Ghost Kitchens: Restaurants Launch Take-Out Only Branches As They Adapt To Pandemic

Published: Thursday, December 17, 2020 - 11:36am
Updated: Wednesday, March 17, 2021 - 1:09pm
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Winsight Media
Peter Romeo

LAUREN GILGER: Food delivery apps like Uber Eats and DoorDash have become incredibly popular during the pandemic, for obvious reasons. But I bet you assume that when you order, say, pizza and wings on one of those apps, it's coming from a real restaurant. Well, that might not be the case. So-called "ghost kitchens" and "virtual concepts" are the new wave in the restaurant industry. And our next guest says they're everywhere, even if you don't know it.

PETER ROMEO: Chili's, one of the major casual dining chains, it has a concept called It's Just Wings. Applebee's has one called Neighborhood Wings. Outback Steakhouse has one called Tender Shack. And I could go on and on and on.

GILGER: Peter Romeo is the editor-at-large of Restaurant Business Online. He told me these are a lifeline for struggling restaurant owners in the era of COVID-19. And we're about to see some notable ones opening up here in the Valley. Local restaurant guru Sam Fox announced last week his Fox Restaurant Concepts will be opening up a new takeout-only brand called Fly Bye. It'll be operated out of existing kitchen space at Culinary Dropout and represents what Romeo calls a sea change in the restaurant industry. Here he is explaining just how they work:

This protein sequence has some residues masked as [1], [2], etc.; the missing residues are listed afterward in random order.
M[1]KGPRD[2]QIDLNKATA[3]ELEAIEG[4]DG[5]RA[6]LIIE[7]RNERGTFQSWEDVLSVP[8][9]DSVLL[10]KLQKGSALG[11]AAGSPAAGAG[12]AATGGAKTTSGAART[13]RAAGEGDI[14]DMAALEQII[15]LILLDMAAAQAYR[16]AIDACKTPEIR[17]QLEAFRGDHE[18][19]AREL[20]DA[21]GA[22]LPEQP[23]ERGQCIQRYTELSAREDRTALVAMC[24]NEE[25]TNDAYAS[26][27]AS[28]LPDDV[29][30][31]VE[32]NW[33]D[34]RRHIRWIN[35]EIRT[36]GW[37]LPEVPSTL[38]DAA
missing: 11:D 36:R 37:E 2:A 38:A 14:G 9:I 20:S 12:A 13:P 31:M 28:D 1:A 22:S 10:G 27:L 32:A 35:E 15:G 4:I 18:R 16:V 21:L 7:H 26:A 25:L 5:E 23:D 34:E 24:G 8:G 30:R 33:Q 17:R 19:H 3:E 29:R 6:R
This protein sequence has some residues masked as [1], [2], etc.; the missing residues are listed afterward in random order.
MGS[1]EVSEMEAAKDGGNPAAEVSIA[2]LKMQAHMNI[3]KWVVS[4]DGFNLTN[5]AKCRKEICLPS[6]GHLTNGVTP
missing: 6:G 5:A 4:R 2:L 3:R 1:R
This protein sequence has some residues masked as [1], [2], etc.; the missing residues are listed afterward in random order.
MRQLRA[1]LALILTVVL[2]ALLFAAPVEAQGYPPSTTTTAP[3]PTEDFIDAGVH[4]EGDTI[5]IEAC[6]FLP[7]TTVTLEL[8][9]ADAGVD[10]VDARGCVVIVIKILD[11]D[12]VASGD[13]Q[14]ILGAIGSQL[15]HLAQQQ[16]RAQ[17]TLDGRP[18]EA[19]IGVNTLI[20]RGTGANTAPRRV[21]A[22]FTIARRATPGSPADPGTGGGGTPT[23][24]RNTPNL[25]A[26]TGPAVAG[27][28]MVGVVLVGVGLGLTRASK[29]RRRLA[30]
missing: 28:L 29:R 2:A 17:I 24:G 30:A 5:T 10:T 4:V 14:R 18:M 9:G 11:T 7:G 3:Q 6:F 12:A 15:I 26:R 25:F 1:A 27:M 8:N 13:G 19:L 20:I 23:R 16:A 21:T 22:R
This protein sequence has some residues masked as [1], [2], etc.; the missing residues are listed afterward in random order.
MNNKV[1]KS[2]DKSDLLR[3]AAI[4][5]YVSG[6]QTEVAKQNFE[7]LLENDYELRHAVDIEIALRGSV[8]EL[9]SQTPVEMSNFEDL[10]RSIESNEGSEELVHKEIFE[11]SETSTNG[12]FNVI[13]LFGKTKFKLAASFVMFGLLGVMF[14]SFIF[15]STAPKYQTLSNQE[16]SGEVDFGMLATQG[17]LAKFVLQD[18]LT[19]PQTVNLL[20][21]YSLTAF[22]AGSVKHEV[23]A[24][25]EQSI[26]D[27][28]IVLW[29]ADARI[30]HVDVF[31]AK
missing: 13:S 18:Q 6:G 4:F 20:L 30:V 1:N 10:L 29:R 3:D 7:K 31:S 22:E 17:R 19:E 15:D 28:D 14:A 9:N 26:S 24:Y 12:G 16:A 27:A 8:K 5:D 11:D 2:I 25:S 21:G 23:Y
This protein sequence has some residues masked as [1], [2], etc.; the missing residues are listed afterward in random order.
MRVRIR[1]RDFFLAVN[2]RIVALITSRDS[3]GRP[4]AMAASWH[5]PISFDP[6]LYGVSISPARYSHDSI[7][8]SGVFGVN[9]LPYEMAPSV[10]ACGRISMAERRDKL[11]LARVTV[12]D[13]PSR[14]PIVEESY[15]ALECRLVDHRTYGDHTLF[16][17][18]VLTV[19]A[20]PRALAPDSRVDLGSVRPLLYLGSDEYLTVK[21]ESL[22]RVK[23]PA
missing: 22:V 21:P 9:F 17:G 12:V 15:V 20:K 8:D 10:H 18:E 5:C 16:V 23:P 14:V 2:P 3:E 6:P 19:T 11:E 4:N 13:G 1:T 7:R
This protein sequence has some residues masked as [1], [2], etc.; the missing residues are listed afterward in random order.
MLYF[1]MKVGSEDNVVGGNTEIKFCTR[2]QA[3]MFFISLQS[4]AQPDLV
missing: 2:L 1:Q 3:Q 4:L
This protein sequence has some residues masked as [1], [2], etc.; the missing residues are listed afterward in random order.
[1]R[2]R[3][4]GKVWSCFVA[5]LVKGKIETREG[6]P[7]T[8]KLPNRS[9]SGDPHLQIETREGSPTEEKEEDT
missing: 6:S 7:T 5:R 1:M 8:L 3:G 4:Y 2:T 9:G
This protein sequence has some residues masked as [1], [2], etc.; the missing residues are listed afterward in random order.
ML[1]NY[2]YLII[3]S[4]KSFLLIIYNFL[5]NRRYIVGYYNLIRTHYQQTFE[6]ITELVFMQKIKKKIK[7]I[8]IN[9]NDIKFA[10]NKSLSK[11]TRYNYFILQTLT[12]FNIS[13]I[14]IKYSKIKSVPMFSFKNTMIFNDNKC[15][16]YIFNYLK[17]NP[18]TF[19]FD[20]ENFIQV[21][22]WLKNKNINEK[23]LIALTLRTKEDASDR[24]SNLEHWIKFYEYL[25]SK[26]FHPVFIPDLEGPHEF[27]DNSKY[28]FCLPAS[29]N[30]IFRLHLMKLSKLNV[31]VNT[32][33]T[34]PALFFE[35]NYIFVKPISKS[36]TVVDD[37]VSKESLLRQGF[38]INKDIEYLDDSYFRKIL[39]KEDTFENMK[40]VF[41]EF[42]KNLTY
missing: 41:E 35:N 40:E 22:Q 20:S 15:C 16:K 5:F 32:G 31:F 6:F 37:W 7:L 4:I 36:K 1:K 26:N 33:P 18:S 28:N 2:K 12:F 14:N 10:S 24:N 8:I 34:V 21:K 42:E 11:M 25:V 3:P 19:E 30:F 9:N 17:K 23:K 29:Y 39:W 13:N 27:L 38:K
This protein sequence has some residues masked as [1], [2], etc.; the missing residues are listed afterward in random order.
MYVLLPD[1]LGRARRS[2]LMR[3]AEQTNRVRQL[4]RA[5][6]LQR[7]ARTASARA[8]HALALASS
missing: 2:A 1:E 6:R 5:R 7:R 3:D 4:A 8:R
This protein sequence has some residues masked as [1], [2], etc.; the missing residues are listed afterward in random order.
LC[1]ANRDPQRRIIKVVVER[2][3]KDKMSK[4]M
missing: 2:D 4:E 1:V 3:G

ROMEO: The industry vernacular for these is a "virtual concept," because there actually isn't a restaurant — you can't go to Fly Bye. It doesn't exist. You can't sit there and have a drink or whatever. Rather, it's a brand that's invented, because with takeout, you're not going to be in the restaurant or delivery. You're not even going to see the restaurant. It's really to-go only because there's no on-premise dining. So delivery is very large into that. In this case, Fly Bye, the food is actually cooked in a kitchen within the Culinary Dropout. And that's the format usually. Usually the food is cooked someplace else in an existing restaurant. And this brand is created really as an exercise in search engine optimization because the name is more likely to come up in searches for delivery options if you're a consumer, or takeout options if you're consumer. Chances are that you're going to search for a product rather than a particular location. By using this format, quite often, you could make your brand, your choice, come up higher in those listings that are pulled up by your search. That's the notion behind it.

GILGER: Wow, wow, wow. So this is clearly a response to the pandemic. What's the advantage for restaurant owners here? Like, how much do they need something like this right now?

ROMEO: They very badly need it. Things are a little different in Arizona, but in a lot of states, dining rooms have been re-closed or the capacities have been lowered to 50 or 25%. So the restaurant industry is really dependent on what it calls off-premise business — takeout and delivery. And this venture as a way of bolstering takeout and delivery sales is dead-on. To give you another example, Chuck E. Cheese's, a concept that we probably all know and despise because we have memories of wackiest children parties, they have a virtual concept called Pasqually's Pizza and Wings that is, of course, named after one of its animatronic characters, Pasqually P. Pieplate. As silly as that sounds, it accounts for 10% of Chuck E. Cheese's revenues already, and it was just launched maybe six, eight weeks ago. So.

GILGER: Wow. And this is even, even beyond this, right? Like this, this idea, this ghost kitchen idea. There are companies now that exist entirely to coordinate this, to organize this. Is that right?